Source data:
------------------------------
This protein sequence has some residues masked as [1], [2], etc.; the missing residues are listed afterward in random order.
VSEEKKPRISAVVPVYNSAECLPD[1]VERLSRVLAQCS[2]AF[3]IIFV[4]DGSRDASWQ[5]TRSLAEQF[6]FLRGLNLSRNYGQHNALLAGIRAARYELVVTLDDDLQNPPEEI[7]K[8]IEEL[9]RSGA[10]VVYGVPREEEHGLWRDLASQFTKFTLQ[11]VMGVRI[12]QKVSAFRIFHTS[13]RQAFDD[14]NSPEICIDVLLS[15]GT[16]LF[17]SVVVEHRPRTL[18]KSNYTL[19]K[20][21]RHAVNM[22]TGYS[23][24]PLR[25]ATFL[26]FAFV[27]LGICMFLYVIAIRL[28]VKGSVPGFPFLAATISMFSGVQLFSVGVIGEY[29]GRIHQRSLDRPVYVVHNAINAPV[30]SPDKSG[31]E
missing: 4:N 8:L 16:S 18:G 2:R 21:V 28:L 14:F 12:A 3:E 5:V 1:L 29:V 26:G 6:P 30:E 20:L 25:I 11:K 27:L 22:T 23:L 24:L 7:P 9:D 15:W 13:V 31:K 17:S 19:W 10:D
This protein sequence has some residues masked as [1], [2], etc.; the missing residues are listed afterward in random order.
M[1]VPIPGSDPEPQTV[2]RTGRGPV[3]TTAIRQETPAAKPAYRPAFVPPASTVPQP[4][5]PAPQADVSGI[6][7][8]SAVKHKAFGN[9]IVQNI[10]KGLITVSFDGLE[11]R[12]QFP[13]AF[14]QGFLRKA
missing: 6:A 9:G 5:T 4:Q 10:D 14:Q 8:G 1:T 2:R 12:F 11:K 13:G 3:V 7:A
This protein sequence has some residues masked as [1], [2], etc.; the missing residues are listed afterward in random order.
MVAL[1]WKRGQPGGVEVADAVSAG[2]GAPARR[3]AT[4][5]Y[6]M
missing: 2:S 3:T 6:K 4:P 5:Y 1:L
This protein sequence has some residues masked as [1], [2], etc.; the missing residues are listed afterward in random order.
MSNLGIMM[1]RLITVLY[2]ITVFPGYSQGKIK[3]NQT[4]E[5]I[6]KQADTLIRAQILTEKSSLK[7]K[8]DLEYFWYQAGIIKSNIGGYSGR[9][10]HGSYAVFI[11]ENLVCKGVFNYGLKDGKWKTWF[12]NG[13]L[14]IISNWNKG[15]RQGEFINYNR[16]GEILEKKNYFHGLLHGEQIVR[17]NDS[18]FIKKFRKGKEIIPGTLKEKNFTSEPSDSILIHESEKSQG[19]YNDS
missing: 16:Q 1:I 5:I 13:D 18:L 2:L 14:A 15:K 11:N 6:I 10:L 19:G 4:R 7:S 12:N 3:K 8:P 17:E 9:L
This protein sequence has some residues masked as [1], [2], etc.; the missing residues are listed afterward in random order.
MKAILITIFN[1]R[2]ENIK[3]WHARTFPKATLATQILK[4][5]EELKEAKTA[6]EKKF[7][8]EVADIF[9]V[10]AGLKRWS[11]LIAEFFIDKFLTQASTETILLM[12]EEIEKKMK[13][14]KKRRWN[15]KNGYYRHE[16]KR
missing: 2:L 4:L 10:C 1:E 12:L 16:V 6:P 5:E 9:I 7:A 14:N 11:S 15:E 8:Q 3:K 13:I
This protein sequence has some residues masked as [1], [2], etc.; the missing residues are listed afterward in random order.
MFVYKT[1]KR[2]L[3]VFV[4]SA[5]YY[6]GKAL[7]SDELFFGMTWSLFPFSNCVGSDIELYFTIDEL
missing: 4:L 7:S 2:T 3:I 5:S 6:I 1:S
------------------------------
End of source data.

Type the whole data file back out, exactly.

This protein sequence has some residues masked as [1], [2], etc.; the missing residues are listed afterward in random order.
VSEEKKPRISAVVPVYNSAECLPD[1]VERLSRVLAQCS[2]AF[3]IIFV[4]DGSRDASWQ[5]TRSLAEQF[6]FLRGLNLSRNYGQHNALLAGIRAARYELVVTLDDDLQNPPEEI[7]K[8]IEEL[9]RSGA[10]VVYGVPREEEHGLWRDLASQFTKFTLQ[11]VMGVRI[12]QKVSAFRIFHTS[13]RQAFDD[14]NSPEICIDVLLS[15]GT[16]LF[17]SVVVEHRPRTL[18]KSNYTL[19]K[20][21]RHAVNM[22]TGYS[23][24]PLR[25]ATFL[26]FAFV[27]LGICMFLYVIAIRL[28]VKGSVPGFPFLAATISMFSGVQLFSVGVIGEY[29]GRIHQRSLDRPVYVVHNAINAPV[30]SPDKSG[31]E
missing: 4:N 8:L 16:S 18:G 2:R 21:V 28:L 14:F 12:A 3:E 5:V 1:L 29:V 26:G 6:P 30:E 20:L 25:I 11:K 27:L 22:T 23:L 24:L 7:P 9:D 15:W 13:V 31:K 17:S 19:W 10:D
This protein sequence has some residues masked as [1], [2], etc.; the missing residues are listed afterward in random order.
M[1]VPIPGSDPEPQTV[2]RTGRGPV[3]TTAIRQETPAAKPAYRPAFVPPASTVPQP[4][5]PAPQADVSGI[6][7][8]SAVKHKAFGN[9]IVQNI[10]KGLITVSFDGLE[11]R[12]QFP[13]AF[14]QGFLRKA
missing: 6:A 9:G 5:T 4:Q 10:D 14:Q 8:G 1:T 2:R 12:F 11:K 13:G 3:V 7:A
This protein sequence has some residues masked as [1], [2], etc.; the missing residues are listed afterward in random order.
MVAL[1]WKRGQPGGVEVADAVSAG[2]GAPARR[3]AT[4][5]Y[6]M
missing: 2:S 3:T 6:K 4:P 5:Y 1:L
This protein sequence has some residues masked as [1], [2], etc.; the missing residues are listed afterward in random order.
MSNLGIMM[1]RLITVLY[2]ITVFPGYSQGKIK[3]NQT[4]E[5]I[6]KQADTLIRAQILTEKSSLK[7]K[8]DLEYFWYQAGIIKSNIGGYSGR[9][10]HGSYAVFI[11]ENLVCKGVFNYGLKDGKWKTWF[12]NG[13]L[14]IISNWNKG[15]RQGEFINYNR[16]GEILEKKNYFHGLLHGEQIVR[17]NDS[18]FIKKFRKGKEIIPGTLKEKNFTSEPSDSILIHESEKSQG[19]YNDS
missing: 16:Q 1:I 5:I 13:D 18:L 2:L 14:A 15:K 11:N 6:I 10:L 19:G 4:R 7:S 12:N 3:K 8:P 17:E 9:L
This protein sequence has some residues masked as [1], [2], etc.; the missing residues are listed afterward in random order.
MKAILITIFN[1]R[2]ENIK[3]WHARTFPKATLATQILK[4][5]EELKEAKTA[6]EKKF[7][8]EVADIF[9]V[10]AGLKRWS[11]LIAEFFIDKFLTQASTETILLM[12]EEIEKKMK[13][14]KKRRWN[15]KNGYYRHE[16]KR
missing: 2:L 4:L 10:C 1:E 12:L 16:V 6:P 5:E 9:I 7:A 14:N 11:S 15:E 8:Q 3:K 13:I
This protein sequence has some residues masked as [1], [2], etc.; the missing residues are listed afterward in random order.
MFVYKT[1]KR[2]L[3]VFV[4]SA[5]YY[6]GKAL[7]SDELFFGMTWSLFPFSNCVGSDIELYFTIDEL
missing: 4:L 7:S 2:T 3:I 5:S 6:I 1:S